The Oscar® hopeful director admits with a good sense of humor: that he is not a “control freak” but likes to control everything. During the pre-production, he did the entire storyboard himself, and it was a big help.

The Park’s house has a bunker in its basement, like many other Korean wealthy families. They built those shelters in case of an atomic attack by North Korea leader “Little Rocket Man,” Kim Jong-un. By the way, the jokes about the commander are part of the hilarious political satire of the film.

The interiors and some of the streets of Korea were built in a studio set exclusively for this movie. That includes epic rain and flood. The work done by the department of set-design is monumental. The whole shooting took seventy-four days. A long time, considering that an average film takes twenty-four days.
Bong Joon-Ho, director of Parasite. Photo José A. Hermosillo, Festival in LA ©2019
In a post-screening Q&A in West-Los Angeles, the director reiterated that in most of the cases, the microaggression towards the dignity of the underprivileged damages our society. When we watch the news, media and audience won’t dig a little bit more into the case - what are the motives, the necessities, or genuine intentions of people implicated.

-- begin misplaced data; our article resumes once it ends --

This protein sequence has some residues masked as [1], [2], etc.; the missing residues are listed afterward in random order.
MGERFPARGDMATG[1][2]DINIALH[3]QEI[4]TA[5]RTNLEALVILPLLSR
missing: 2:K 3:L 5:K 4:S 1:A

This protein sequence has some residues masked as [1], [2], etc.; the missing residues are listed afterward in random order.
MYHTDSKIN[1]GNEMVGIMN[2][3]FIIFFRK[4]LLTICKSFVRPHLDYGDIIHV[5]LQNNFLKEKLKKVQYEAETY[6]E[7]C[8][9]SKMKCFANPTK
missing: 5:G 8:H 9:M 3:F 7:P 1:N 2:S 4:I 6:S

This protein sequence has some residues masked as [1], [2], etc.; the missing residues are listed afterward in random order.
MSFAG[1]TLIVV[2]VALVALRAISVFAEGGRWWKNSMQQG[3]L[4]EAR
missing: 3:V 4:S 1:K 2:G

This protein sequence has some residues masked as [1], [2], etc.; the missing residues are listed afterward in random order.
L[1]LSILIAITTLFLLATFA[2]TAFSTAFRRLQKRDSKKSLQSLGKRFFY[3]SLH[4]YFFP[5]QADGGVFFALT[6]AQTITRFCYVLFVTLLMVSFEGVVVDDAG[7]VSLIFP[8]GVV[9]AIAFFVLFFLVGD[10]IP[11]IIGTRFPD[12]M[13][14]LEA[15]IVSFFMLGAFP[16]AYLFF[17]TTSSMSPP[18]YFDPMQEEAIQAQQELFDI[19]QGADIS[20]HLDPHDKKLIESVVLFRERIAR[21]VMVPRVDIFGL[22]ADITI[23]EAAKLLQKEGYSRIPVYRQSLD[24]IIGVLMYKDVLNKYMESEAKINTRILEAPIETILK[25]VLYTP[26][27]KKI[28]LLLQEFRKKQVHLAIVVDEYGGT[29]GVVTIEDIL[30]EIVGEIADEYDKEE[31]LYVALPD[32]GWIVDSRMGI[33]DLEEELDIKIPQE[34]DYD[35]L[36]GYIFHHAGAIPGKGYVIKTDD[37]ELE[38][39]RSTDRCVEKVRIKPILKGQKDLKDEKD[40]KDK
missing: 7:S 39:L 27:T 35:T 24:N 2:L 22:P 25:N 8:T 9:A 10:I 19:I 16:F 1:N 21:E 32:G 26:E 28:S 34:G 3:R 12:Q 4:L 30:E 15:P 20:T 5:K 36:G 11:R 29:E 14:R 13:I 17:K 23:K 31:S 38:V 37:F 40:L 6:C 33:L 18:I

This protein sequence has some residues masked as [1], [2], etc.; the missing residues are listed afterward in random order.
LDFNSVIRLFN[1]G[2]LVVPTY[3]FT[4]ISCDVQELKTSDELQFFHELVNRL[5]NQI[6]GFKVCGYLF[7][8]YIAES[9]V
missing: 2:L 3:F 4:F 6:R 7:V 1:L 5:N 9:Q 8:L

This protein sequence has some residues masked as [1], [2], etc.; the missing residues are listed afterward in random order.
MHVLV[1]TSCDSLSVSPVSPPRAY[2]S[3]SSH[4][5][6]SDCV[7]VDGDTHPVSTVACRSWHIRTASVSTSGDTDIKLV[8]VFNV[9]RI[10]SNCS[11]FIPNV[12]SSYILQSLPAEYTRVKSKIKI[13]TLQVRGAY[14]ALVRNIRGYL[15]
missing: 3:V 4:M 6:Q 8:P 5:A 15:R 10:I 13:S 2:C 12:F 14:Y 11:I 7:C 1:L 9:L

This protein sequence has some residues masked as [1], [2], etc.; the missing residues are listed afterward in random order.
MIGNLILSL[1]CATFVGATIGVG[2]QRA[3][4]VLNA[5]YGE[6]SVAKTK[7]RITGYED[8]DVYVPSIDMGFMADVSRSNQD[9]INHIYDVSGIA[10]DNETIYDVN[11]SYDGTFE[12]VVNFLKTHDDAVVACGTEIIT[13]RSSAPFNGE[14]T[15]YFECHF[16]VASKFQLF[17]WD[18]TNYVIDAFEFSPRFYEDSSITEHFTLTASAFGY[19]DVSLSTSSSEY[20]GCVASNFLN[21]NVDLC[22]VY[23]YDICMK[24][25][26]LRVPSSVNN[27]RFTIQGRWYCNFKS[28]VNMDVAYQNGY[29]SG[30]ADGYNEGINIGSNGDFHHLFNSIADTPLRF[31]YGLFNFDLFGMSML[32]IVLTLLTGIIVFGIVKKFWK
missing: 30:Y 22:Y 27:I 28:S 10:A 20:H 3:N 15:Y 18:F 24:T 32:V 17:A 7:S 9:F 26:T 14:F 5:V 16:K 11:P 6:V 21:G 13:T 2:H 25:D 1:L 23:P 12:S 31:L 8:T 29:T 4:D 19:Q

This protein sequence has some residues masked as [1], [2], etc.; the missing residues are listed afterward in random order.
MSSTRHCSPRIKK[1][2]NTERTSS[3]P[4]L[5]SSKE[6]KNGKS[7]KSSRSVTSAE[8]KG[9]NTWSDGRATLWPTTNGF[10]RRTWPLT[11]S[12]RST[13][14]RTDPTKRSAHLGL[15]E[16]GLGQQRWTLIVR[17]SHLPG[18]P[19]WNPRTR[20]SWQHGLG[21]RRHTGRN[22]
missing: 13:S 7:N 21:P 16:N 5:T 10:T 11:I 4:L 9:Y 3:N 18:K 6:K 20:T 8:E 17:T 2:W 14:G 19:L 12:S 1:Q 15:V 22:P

Bong Joon-Ho worked with some of the same actors in his previous films. They know each other, and in that sense, it is easier for actors to give an authentic performance for a perfectionist director. “Parasite” has exquisite and natural performances by the entire cast.

Funny but true, Kim’s mother quotes: “It's such a luxury to be kind. If I were rich, I would be kind.” The director says it's not morally correct, but it's a straight forward line.
Bong Joon-ho, director of Parasite. Photo José A. Hermosillo, Festival in LA ©2019
In society, the essence of family is to stay together. The punishment for their crimes is to end up scattered away. The audience cannot hate the Kim family because they have their charm. Actually, the expectations rule for the poor, making them a very likable antihero.
         
For the sound-design, Mr. Bong Joon-ho got the inspiration from Alfonso Cuarón’s Oscar® winner “Roma.” Joon-ho achieved the same Dolby Atmos sound quality. Only because “Parasite” is also an intimate film and not necessarily a movie with special effects. His approach has to make emphasis on the difference of classes – noisy for the poor, quiet for the rich.

The morality of the film doesn't justify the act of killing and is open to an interpretation. Just remember, none of the characters are criminals, circumstances bring them together – but the calamity reaches all.

Some people may see “Parasite” as socialist propaganda, I see it as masterwork that reproduces reality in a very divided society.
José A. Hermosillo, a film critic. Festival in LA ©2019